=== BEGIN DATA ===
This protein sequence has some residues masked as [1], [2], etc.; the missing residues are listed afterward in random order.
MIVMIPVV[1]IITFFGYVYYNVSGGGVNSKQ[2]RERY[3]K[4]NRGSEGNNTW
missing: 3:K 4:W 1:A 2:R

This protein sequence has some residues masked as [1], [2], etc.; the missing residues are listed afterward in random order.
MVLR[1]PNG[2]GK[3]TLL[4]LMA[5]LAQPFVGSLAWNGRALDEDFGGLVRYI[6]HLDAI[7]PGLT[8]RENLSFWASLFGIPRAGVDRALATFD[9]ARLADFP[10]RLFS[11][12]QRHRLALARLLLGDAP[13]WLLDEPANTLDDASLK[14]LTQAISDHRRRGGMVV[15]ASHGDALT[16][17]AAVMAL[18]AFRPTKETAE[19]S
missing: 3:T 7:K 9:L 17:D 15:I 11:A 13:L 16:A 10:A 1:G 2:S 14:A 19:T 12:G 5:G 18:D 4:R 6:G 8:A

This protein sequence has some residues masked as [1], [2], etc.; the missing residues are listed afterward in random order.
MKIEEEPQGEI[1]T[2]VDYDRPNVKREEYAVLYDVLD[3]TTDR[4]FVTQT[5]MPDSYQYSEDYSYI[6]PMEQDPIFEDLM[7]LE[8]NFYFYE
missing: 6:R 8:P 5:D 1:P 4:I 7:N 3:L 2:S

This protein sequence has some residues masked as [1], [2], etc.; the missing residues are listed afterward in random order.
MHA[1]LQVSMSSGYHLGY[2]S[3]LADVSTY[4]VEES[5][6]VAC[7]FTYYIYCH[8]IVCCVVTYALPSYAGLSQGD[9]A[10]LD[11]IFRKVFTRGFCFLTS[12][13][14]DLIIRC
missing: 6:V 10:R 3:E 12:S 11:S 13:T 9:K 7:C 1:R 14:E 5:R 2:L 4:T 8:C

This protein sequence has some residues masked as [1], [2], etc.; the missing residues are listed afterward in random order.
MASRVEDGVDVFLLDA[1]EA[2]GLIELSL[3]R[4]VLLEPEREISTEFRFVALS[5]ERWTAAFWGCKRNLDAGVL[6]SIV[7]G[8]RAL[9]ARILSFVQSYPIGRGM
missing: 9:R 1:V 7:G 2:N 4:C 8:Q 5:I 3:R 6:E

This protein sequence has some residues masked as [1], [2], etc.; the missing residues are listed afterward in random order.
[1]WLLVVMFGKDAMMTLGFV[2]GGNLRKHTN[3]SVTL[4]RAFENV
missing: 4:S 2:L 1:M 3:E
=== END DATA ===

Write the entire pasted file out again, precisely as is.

This protein sequence has some residues masked as [1], [2], etc.; the missing residues are listed afterward in random order.
MIVMIPVV[1]IITFFGYVYYNVSGGGVNSKQ[2]RERY[3]K[4]NRGSEGNNTW
missing: 3:K 4:W 1:A 2:R

This protein sequence has some residues masked as [1], [2], etc.; the missing residues are listed afterward in random order.
MVLR[1]PNG[2]GK[3]TLL[4]LMA[5]LAQPFVGSLAWNGRALDEDFGGLVRYI[6]HLDAI[7]PGLT[8]RENLSFWASLFGIPRAGVDRALATFD[9]ARLADFP[10]RLFS[11][12]QRHRLALARLLLGDAP[13]WLLDEPANTLDDASLK[14]LTQAISDHRRRGGMVV[15]ASHGDALT[16][17]AAVMAL[18]AFRPTKETAE[19]S
missing: 3:T 7:K 9:L 17:D 15:I 11:A 13:L 16:A 10:A 1:G 2:S 14:A 19:T 12:G 5:G 18:D 4:R 6:G 8:A

This protein sequence has some residues masked as [1], [2], etc.; the missing residues are listed afterward in random order.
MKIEEEPQGEI[1]T[2]VDYDRPNVKREEYAVLYDVLD[3]TTDR[4]FVTQT[5]MPDSYQYSEDYSYI[6]PMEQDPIFEDLM[7]LE[8]NFYFYE
missing: 6:R 8:P 5:D 1:P 4:I 7:N 3:L 2:S

This protein sequence has some residues masked as [1], [2], etc.; the missing residues are listed afterward in random order.
MHA[1]LQVSMSSGYHLGY[2]S[3]LADVSTY[4]VEES[5][6]VAC[7]FTYYIYCH[8]IVCCVVTYALPSYAGLSQGD[9]A[10]LD[11]IFRKVFTRGFCFLTS[12][13][14]DLIIRC
missing: 6:V 10:R 3:E 12:S 11:S 13:T 9:K 7:C 1:R 14:E 5:R 2:L 4:T 8:C

This protein sequence has some residues masked as [1], [2], etc.; the missing residues are listed afterward in random order.
MASRVEDGVDVFLLDA[1]EA[2]GLIELSL[3]R[4]VLLEPEREISTEFRFVALS[5]ERWTAAFWGCKRNLDAGVL[6]SIV[7]G[8]RAL[9]ARILSFVQSYPIGRGM
missing: 9:R 1:V 7:G 2:N 4:C 8:Q 5:I 3:R 6:E

This protein sequence has some residues masked as [1], [2], etc.; the missing residues are listed afterward in random order.
[1]WLLVVMFGKDAMMTLGFV[2]GGNLRKHTN[3]SVTL[4]RAFENV
missing: 4:S 2:L 1:M 3:E